All Bikes & Scooters to Come with Either ABS or CBS from 1 April
The addition of CBS or ABS on two-wheelers will result in a price increase of between Rs 5,000 and Rs 25,000.
This isn’t an April Fool’s prank. It’s an official deadline that has to be met by all two-wheeler makers in the country. From 1 April all two-wheelers sold in the country have to incorporate either CBS (combined braking system) if they are below 125 cc or ABS (anti-lock braking system) if they are above 125 cc.
This deadline is the reason the last week has seen many dealers offering huge discounts on unsold inventory, to get non-ABS/CBS bikes and scooters out of their showrooms. Regional transport offices (RTOs) can refuse to register vehicles that do not comply with this directive.
So how exactly do these safety systems work? Here’s a quick look.
Combined-Braking System (CBS)
Combined-braking system is mandatory for all two-wheelers below 125 cc. This will ensure that the vehicle has lower chances of skidding due to only one brake (either front or rear) being applied by the rider.
A combined braking system works by equalising the brake force between the front and rear wheels of a two-wheeler. Both brakes will apply even if only one lever is pressed.
Here’s how it works. The front and rear brake cables are linked through an equaliser unit, so that even if one brake is pulled, the other also applies, as seen the Honda Activa diagram above.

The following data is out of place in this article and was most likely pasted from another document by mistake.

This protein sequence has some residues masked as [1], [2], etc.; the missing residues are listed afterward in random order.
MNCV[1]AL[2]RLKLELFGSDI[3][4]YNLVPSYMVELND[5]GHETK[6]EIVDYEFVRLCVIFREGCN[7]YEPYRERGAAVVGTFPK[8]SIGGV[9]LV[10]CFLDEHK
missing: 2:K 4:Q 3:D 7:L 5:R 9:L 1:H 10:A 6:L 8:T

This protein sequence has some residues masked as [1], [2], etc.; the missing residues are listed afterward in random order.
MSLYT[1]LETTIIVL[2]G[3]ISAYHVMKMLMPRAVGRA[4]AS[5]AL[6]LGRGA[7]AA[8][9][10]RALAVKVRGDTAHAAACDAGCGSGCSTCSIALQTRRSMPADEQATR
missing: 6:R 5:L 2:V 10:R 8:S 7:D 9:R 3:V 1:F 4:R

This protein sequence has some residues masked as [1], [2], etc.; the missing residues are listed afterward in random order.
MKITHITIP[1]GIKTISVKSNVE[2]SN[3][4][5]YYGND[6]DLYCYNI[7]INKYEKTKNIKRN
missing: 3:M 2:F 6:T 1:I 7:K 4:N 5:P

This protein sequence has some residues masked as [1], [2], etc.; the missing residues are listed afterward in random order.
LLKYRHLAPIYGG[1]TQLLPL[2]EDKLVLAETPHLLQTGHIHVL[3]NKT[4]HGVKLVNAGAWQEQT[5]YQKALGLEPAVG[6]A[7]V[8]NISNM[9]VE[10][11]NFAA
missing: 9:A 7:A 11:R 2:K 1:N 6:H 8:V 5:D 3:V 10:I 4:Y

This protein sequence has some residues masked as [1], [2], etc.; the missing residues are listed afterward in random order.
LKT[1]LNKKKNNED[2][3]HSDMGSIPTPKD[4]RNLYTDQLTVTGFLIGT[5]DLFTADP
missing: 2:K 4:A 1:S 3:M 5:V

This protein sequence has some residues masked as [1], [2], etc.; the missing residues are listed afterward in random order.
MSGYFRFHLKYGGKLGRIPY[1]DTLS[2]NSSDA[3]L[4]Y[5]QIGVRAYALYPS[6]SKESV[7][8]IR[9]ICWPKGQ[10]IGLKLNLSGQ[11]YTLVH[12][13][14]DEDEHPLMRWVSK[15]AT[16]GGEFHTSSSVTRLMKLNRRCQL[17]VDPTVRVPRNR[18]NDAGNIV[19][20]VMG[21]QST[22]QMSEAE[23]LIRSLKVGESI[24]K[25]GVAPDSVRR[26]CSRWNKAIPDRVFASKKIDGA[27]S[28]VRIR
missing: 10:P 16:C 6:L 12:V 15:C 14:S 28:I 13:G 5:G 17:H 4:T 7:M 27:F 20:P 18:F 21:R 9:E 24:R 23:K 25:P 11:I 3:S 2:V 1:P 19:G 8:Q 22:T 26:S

Anti-lock Braking System (ABS)
All two-wheelers that are over 125 cc have to incorporate an anti-lock braking system. This system ensures that the wheels don’t lock up even on panic braking, which can lead to loss of control.
An anti-lock braking system can only work on vehicles that have hydraulic brakes, as it uses a wheel-speed sensor that modulates the amount of hydraulic pressure on the brake, preventing it from locking a wheel.
As the above video shows, a rider can maintain control of the vehicle even if brakes are jammed, as it prevents the wheel from locking up. Also, this results in a shorter stopping distance, as it prevents aquaplaning especially in wet conditions.
ABS can be of two types: Single channel, where only the front-wheel is equipped with ABS, preventing front-wheel lock up (the primary cause of loss of control) or dual-channel ABS that prevents both wheels from locking up.
Expert off-road riders sometimes prefer not having ABS on the rear wheel, as it allows them to slide the bike to get across turns faster. In such cases, either they get only a single-channel ABS equipped bike or one with switchable-ABS (where the rear ABS can be turned off).
The introduction of ABS and CBS on two-wheelers will result in an increase of between Rs 5,000 and Rs 25,000 across motorcycle and scooter models.
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